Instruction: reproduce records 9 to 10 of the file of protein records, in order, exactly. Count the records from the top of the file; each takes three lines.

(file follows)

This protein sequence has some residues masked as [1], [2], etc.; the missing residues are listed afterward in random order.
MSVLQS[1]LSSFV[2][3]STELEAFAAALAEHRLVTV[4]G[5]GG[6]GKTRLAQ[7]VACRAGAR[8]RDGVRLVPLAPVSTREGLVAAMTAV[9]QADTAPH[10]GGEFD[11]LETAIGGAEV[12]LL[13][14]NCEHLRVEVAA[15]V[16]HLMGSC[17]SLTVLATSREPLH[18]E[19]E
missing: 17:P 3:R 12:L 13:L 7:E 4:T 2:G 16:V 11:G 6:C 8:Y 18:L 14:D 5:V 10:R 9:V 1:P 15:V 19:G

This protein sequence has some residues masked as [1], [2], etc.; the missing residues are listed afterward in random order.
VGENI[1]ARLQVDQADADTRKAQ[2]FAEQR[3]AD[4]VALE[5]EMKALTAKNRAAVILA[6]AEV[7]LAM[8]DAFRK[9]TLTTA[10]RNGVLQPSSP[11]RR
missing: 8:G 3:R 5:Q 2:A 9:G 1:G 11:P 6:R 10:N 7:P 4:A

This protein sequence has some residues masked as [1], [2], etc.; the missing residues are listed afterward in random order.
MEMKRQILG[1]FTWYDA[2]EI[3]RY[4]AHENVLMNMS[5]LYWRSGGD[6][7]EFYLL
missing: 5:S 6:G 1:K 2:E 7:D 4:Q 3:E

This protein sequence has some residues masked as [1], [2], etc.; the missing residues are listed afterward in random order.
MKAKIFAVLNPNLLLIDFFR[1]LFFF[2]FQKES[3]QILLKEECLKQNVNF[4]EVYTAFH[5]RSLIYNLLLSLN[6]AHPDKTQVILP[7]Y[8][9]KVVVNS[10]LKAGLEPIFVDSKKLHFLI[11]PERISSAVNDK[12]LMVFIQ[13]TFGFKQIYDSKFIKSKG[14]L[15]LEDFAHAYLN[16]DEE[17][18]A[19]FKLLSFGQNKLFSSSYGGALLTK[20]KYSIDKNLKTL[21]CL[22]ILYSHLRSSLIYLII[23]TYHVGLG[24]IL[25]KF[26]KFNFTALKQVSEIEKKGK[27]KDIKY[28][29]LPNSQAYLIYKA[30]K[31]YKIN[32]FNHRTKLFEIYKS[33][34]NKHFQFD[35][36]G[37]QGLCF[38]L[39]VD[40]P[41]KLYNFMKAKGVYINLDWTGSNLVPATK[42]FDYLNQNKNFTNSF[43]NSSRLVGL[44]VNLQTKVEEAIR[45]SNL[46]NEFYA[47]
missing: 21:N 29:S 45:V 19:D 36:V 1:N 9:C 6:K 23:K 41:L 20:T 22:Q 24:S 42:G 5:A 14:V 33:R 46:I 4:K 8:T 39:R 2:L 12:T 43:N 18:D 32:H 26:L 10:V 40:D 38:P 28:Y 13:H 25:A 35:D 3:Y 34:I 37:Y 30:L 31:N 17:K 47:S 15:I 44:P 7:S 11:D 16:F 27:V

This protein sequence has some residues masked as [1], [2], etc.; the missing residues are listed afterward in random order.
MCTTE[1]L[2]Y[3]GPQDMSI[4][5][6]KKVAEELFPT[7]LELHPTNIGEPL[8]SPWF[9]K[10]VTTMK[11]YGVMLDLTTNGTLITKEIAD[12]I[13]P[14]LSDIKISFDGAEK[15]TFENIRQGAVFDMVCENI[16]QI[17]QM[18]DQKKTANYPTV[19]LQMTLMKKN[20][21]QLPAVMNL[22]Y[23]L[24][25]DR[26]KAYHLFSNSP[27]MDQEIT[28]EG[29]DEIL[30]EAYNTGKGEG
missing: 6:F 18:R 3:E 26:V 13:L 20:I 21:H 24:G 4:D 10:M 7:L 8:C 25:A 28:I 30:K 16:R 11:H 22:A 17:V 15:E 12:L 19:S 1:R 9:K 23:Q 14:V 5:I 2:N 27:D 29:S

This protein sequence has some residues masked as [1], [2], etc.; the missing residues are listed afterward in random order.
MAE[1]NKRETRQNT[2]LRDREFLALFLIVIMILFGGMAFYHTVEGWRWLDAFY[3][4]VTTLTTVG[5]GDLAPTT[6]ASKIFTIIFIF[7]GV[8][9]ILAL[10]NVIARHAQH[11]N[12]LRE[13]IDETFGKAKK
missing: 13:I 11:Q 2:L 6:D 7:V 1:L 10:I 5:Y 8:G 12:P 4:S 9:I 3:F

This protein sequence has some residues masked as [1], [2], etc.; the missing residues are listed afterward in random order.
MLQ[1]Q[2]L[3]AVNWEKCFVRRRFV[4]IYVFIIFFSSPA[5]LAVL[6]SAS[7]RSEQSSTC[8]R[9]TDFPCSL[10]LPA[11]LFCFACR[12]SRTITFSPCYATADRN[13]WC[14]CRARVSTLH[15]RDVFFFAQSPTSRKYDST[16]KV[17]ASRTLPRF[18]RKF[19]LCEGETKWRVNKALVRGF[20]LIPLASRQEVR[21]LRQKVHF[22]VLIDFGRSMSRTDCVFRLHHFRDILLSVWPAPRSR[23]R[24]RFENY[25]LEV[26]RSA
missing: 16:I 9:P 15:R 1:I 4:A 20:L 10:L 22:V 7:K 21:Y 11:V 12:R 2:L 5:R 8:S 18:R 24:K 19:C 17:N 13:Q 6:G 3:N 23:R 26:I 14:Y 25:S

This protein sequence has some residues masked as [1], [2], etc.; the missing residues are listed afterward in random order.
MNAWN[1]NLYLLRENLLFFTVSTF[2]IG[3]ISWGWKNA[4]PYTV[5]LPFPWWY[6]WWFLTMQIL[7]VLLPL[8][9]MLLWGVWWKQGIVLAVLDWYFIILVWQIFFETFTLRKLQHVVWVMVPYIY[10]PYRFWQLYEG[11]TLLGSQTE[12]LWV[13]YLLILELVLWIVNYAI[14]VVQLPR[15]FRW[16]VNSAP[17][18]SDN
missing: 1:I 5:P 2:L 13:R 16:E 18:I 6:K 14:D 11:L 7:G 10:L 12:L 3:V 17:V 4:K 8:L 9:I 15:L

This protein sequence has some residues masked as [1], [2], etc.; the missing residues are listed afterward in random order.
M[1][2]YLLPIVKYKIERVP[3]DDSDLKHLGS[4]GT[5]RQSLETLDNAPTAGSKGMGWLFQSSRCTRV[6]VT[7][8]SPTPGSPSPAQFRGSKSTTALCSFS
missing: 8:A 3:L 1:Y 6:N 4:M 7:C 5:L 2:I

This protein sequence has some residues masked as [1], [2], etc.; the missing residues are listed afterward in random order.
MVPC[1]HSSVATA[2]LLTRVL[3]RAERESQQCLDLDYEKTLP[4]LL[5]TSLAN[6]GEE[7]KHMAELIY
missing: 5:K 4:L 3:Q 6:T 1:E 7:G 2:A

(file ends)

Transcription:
This protein sequence has some residues masked as [1], [2], etc.; the missing residues are listed afterward in random order.
M[1][2]YLLPIVKYKIERVP[3]DDSDLKHLGS[4]GT[5]RQSLETLDNAPTAGSKGMGWLFQSSRCTRV[6]VT[7][8]SPTPGSPSPAQFRGSKSTTALCSFS
missing: 8:A 3:L 1:Y 6:N 4:M 7:C 5:L 2:I

This protein sequence has some residues masked as [1], [2], etc.; the missing residues are listed afterward in random order.
MVPC[1]HSSVATA[2]LLTRVL[3]RAERESQQCLDLDYEKTLP[4]LL[5]TSLAN[6]GEE[7]KHMAELIY
missing: 5:K 4:L 3:Q 6:T 1:E 7:G 2:A